We use cookies to allow us and selected partners to improve your experience and our advertising. By continuing to browse you consent to our use of cookies. You can understand more and change your cookies preferences here.

Government will watch file-sharing firms

File-sharing debate hits House of Lords

The scales of justice held up

The government has said it will keep a close watch on the activities of ‘file-sharing’ legal firms ACS: Law Solicitors and Tilly Bailey & Irvine (TBI).

The reassurance was offered by the Labour Peer Lord Young of Norwood Green, the parliamentary under-secretary at the Department for Business, Innovation and Skills, on the first day of the House of Lords’ debate over amendments to the Digital Economy Bill.

One of the amendments being debated concerned the controversy surrounding the volume litigation model employed by Davenport Lyons (DL), ACS Law and TBI when pursuing alleged illegal file-sharers.

Our website includes advice on what to do if you’re accused of illegal file-sharing

The issue had been raised with the Lords by Which? Computing after more than 160 readers contacted the magazine to say they had received letters by one of the three firms wrongly-accusing them of illegally sharing copyright- protected material over the internet.

Government shares concerns over file-sharing letters

When asked during the debate whether the government was planning to intervene in the growing row over the volume litigation model used by these law firms Lord Young responded:

‘We will continue to pursue this problem with Ministry of Justice and the Solicitors Regulation Authority (SRA). I will give that assurance because we share the concerns that this problem does not look as though it will go away even if the Bill is enacted.’

Commenting on the government response, Deborah Prince, Which?’s head of legal affairs, said: ‘It’s all very well the government saying it is watching these two firms but we want to see them take action. The government needs to put something in place, by way of regulatory or law change, which makes it impossible for lawyers to behave in this way.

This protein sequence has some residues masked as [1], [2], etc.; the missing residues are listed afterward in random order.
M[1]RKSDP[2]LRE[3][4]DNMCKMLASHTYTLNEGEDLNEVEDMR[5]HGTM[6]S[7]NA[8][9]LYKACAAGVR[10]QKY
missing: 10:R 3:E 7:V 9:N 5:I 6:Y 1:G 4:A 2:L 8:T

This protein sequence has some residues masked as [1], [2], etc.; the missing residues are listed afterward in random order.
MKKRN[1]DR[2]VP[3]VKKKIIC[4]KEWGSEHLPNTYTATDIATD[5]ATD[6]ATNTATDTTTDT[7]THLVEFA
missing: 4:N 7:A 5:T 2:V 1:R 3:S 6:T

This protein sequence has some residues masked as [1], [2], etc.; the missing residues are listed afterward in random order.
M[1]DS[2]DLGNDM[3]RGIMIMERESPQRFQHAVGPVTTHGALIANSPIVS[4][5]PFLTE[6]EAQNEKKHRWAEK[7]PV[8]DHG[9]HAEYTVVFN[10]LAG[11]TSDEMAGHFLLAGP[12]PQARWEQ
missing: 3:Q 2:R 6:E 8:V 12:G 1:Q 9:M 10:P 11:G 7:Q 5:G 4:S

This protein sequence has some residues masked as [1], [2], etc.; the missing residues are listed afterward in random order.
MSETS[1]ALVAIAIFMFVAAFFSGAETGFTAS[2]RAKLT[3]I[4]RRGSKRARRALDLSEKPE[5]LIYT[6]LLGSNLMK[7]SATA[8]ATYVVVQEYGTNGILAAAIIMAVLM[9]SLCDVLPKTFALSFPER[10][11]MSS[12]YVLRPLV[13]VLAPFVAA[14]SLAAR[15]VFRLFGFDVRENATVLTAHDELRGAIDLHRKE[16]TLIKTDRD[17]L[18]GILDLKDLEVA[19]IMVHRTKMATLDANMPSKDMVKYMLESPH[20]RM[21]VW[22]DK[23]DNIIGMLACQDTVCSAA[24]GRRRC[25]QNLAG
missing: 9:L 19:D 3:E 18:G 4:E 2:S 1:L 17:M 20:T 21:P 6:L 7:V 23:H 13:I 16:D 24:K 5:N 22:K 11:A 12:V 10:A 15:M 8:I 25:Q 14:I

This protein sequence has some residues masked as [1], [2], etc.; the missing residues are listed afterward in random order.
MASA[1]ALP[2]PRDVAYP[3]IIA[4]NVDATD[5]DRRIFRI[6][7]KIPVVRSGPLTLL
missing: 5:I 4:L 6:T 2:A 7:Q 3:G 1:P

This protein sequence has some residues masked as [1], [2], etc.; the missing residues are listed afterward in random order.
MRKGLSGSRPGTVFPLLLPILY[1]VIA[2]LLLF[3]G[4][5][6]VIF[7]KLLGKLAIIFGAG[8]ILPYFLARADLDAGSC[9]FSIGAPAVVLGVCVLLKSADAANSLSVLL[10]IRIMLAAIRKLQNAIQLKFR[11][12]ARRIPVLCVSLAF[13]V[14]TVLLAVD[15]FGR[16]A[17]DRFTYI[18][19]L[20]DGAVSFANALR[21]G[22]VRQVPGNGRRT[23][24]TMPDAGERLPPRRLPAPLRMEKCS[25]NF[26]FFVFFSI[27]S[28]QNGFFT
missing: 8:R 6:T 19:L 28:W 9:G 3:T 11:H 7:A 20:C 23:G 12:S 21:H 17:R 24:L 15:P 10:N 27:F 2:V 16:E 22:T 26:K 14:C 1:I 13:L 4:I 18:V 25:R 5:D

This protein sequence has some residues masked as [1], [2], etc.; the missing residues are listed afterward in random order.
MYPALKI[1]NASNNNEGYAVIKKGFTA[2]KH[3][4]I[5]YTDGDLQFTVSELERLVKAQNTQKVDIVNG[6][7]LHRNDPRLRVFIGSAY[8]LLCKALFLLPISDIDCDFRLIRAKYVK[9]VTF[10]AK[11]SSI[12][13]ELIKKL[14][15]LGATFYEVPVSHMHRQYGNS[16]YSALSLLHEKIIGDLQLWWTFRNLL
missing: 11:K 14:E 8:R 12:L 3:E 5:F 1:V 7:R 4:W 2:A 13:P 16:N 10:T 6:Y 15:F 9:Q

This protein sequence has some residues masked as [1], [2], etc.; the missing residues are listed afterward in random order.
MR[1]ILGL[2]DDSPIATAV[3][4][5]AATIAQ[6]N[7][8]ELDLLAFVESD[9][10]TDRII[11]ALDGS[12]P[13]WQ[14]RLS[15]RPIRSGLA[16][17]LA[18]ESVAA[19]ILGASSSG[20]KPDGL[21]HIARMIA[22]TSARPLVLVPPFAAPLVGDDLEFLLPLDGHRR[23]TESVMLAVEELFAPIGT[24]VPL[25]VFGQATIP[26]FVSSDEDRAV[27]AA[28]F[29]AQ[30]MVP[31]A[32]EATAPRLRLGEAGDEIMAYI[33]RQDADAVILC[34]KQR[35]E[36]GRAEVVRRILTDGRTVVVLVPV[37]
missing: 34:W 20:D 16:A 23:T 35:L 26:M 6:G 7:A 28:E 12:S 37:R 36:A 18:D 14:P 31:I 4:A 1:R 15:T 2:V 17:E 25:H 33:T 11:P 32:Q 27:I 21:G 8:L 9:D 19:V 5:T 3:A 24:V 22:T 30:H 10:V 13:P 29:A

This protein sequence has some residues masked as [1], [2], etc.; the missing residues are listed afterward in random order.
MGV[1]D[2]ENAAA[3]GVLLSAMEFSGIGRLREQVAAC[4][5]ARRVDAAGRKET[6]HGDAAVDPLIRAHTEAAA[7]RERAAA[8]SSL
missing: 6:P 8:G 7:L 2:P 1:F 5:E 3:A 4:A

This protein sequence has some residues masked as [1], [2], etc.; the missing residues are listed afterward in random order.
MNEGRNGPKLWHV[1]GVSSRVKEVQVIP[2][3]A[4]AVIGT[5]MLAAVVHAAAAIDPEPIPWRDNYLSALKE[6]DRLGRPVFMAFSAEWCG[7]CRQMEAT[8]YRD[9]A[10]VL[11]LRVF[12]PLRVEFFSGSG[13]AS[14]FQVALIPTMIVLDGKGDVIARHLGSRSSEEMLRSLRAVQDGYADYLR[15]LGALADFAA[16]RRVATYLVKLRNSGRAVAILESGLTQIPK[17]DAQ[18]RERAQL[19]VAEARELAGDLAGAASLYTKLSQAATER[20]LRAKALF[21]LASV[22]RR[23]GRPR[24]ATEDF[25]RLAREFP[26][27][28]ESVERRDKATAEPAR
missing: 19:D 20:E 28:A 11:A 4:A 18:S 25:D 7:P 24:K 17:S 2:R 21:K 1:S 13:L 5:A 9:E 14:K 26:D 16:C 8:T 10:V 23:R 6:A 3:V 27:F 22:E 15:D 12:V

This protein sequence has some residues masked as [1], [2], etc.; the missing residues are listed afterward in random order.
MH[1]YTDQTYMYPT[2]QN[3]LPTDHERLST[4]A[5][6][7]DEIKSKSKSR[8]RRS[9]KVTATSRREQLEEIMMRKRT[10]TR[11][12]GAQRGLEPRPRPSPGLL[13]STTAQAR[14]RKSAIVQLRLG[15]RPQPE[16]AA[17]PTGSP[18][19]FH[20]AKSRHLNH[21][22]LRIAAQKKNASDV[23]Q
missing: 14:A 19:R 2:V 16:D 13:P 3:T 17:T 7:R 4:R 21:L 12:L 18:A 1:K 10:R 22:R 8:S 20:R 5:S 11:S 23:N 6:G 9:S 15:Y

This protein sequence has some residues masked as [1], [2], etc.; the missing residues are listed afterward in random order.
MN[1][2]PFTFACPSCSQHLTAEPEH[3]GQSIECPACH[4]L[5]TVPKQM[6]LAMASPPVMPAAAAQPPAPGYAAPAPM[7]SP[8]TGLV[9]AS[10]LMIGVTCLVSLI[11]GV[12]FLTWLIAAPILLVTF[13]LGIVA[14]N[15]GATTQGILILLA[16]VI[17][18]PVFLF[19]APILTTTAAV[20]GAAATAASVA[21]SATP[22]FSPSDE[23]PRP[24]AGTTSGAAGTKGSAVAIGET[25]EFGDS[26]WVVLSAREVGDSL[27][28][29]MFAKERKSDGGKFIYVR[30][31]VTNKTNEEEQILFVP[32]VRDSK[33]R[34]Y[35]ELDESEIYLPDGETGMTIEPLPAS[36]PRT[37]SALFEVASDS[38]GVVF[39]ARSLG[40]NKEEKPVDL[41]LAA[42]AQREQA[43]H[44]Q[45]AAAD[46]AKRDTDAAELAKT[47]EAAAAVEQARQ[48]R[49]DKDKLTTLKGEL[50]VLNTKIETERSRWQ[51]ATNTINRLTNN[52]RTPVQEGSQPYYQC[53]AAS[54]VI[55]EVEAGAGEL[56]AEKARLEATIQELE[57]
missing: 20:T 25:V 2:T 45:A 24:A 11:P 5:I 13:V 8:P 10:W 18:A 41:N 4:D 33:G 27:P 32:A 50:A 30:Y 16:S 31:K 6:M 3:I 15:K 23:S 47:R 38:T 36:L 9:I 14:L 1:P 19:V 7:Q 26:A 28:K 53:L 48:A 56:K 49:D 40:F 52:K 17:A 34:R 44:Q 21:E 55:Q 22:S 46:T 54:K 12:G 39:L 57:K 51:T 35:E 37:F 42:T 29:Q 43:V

Government urged to clamp down on volume litigation

Prince added that there should be rules in place to protect customers from volume litigation. 

‘Volume litigation is going to grow and the rules of engagement concerning this area haven’t been formulated. Consumers need to be protected from erroneous claims. Some law firms are looking at volume litigation as a way of making money, which they are entitled to do, but certainly not at the expense of innocent consumers.

She added: ‘The government should be engaging with the Law Society and the SRA to make sure that the right checks, balances or processes are in place to ensure that law firms cannot see volume litigation as a licence to print money and that they should behave properly, in accordance with the basic tenets of the profession.’

Volume-litigation is the process whereby legal firms package the same claims against a large number of defendants using pro-forma letters and documents, and launches a ‘volume’ case. This method is employed an effort to reduce the costs of pursuing hundreds of similar actions and thereby maximising profitability.

Thousands accused of illegal file-sharing activity

In March 2007 DL – on behalf of a number of clients including Topware Interactive, Codemasters, Reality Pump, Techland and Atari – sent letters to 500 individuals who it claimed were illegally sharing copyright-protected material over the internet using P2P networks. In July, DL publically announced that it was pursuing in excess of 6000 alleged copyright infringements.

The DL ‘cease and desist’ letters gave the alleged copyright infringer the chance to settle the claim provided they paid approximately £600 in damages and costs, and signed an undertaking to refrain from committing the alleged offences. The DL letters threatened those who refused to settle or prove their innocence with further civil action and a rising scale of damages.

Which? described DL’s conduct as ‘bullying’ and ‘excessive’, and said many of the recipients had not committed the alleged infringements. In December 2008 it reported the firm to the SRA. In 2009 DL ceased carrying out illegal file sharing enforcement work, just as ACS: Law began a similar scheme for different companies . 

This firm has since sent out thousands of similar letters. A further firm, Tilly Bailey & Irvine Solicitors, began sending out illegal file sharing enforcement letters in 2010.

Three days after Lord Young issued his promise, the SRA made it known that it was referring DL’s former intellectual property partner Brian Miller and current equity partner David Gore to the Solicitors Disciplinary Tribunal.

How to follow the latest Which? Tech news

Are you a Twitter user? Follow WhichTech on Twitter for regular tech tweets.

Prefer RSS? Don’t miss a thing with the Which? tech RSS feed

For just the main headlines in newsletter form, sign-up to our weekly Which? tech email.

Apple iPad 2 3G data plans compared – find the best 3G plan for your iPad
Best Android tablets round-up – we look at the best iPad alternatives around
Best cheap laptops for under £500 – find the best laptop deals

Back to top
Back to top